This helps to build a culture which encourages coaching and honesty at all levels, in order to bring about the best possible outcomes.
The Just Culture flowchart is a tool for understanding and categorizing the choices made by those in an organization. With it an event can be evaluated in order to determine which of the three behaviors was most likely in play, enabling the event and the people involved to be addressed in a constructive way rather than simply reacting to the outcome.
Studer Group works with more than 850 healthcare organizations in the US and beyond, teaching them how to achieve, sustain, and accelerate exceptional clinical, operational, and financial outcomes. It works to bring structure and focus to organizations through the creation of cultures of accountability and helps set them up to be able to execute quickly.
Studer Group helps organizations install an execution framework called Evidence-Based Leadership (EBL) that aligns their goals, actions, and processes. This framework creates the foundation that enables them to transform the way they provide care in this era of rapid change.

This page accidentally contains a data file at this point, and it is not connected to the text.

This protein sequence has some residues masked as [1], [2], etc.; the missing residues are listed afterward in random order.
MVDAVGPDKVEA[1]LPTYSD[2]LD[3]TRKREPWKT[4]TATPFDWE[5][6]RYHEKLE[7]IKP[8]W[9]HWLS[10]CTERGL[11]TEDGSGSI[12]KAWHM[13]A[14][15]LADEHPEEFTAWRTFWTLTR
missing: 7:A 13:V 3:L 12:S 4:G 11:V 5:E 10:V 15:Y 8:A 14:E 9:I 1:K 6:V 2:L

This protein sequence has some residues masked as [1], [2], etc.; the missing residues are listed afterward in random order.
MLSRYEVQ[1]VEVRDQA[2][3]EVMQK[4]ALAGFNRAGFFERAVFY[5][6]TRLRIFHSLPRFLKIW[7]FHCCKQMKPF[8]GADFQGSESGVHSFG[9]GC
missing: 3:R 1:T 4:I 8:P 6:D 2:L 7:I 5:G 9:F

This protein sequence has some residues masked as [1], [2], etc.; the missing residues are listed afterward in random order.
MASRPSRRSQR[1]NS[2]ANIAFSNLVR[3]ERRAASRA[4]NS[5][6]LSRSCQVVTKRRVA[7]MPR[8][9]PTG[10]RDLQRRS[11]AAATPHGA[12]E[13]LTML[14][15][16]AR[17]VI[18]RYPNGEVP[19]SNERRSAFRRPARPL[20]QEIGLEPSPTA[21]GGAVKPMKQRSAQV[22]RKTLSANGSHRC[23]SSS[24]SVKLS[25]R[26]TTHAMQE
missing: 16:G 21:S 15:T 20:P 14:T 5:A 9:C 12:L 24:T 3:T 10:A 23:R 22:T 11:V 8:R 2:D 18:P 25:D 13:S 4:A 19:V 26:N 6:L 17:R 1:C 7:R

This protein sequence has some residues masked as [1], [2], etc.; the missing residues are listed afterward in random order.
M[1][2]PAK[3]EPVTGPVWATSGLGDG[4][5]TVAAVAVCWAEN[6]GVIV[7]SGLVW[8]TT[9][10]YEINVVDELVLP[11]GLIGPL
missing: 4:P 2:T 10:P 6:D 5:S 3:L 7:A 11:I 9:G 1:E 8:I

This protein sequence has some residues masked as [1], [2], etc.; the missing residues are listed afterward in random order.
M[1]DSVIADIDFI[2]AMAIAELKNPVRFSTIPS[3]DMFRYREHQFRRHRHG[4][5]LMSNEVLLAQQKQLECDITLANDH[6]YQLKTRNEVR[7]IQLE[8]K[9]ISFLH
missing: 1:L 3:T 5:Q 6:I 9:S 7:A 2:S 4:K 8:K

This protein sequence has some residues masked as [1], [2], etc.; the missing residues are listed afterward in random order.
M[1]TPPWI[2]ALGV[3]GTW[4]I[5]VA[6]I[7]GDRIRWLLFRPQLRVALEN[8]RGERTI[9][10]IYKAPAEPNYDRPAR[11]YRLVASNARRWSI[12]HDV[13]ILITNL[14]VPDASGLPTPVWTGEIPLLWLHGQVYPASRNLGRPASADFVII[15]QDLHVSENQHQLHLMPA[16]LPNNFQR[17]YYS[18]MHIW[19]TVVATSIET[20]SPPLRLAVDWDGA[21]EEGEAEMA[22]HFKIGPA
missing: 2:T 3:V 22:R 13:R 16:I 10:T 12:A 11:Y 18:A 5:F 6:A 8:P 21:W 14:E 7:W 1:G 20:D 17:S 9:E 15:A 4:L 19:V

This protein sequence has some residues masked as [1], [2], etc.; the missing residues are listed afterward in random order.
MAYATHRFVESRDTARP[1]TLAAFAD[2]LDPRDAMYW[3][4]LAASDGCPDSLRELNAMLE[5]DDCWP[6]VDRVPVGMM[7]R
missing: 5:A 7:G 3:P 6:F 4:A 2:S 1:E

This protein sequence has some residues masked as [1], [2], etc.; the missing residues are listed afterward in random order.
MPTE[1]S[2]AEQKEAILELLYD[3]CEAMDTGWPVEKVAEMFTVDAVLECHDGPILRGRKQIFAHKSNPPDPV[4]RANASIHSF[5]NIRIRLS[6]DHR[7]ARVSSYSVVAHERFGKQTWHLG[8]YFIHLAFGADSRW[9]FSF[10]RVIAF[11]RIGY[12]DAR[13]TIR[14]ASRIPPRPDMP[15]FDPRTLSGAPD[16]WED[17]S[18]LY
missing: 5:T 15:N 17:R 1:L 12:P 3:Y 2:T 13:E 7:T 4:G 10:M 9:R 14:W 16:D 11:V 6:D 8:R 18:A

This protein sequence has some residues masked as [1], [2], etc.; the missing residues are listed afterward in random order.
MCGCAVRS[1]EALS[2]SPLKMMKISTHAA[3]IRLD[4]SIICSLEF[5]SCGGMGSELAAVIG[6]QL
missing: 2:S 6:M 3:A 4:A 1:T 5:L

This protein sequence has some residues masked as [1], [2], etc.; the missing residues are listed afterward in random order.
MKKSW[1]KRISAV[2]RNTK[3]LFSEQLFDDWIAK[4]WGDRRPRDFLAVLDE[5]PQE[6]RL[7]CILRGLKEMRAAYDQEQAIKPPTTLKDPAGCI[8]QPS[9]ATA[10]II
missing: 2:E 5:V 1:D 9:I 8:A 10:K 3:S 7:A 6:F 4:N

The Jackson Group
The Jackson Group commits its resources to “helping organizations manage well, serve well and communicate well”. Through a growing array of solutions for organizations—including employee surveys, customer satisfaction surveys, exit surveys, Hospital Consumer Assessment of Healthcare Providers and Systems (HCAHPS), and community perceptions assessments—the group helps healthcare providers understand and respond to their work environment and better serve their community.
Meet Sue Pearson
Before becoming quality and risk manager in 2008 Pearson was the laboratory manager at Black River for many years. She was very active in a wide variety of committees and work teams and was well versed in quality concepts, managerial functions and the use of various software programs.
One of the biggest challenges of the job was not taking customer and patient concerns or complaints personally. “We didn’t get many complaints in the laboratory so expanding my involvement in this aspect of quality and risk management hospital-wide was a challenge.
“I had to learn how to listen in a different way and think more globally,” she says. “As a result, I’ve learned a great deal more about this aspect of customer service.”
Wisconsin, Sue Pearson, Just Culture, Black River, flowcharts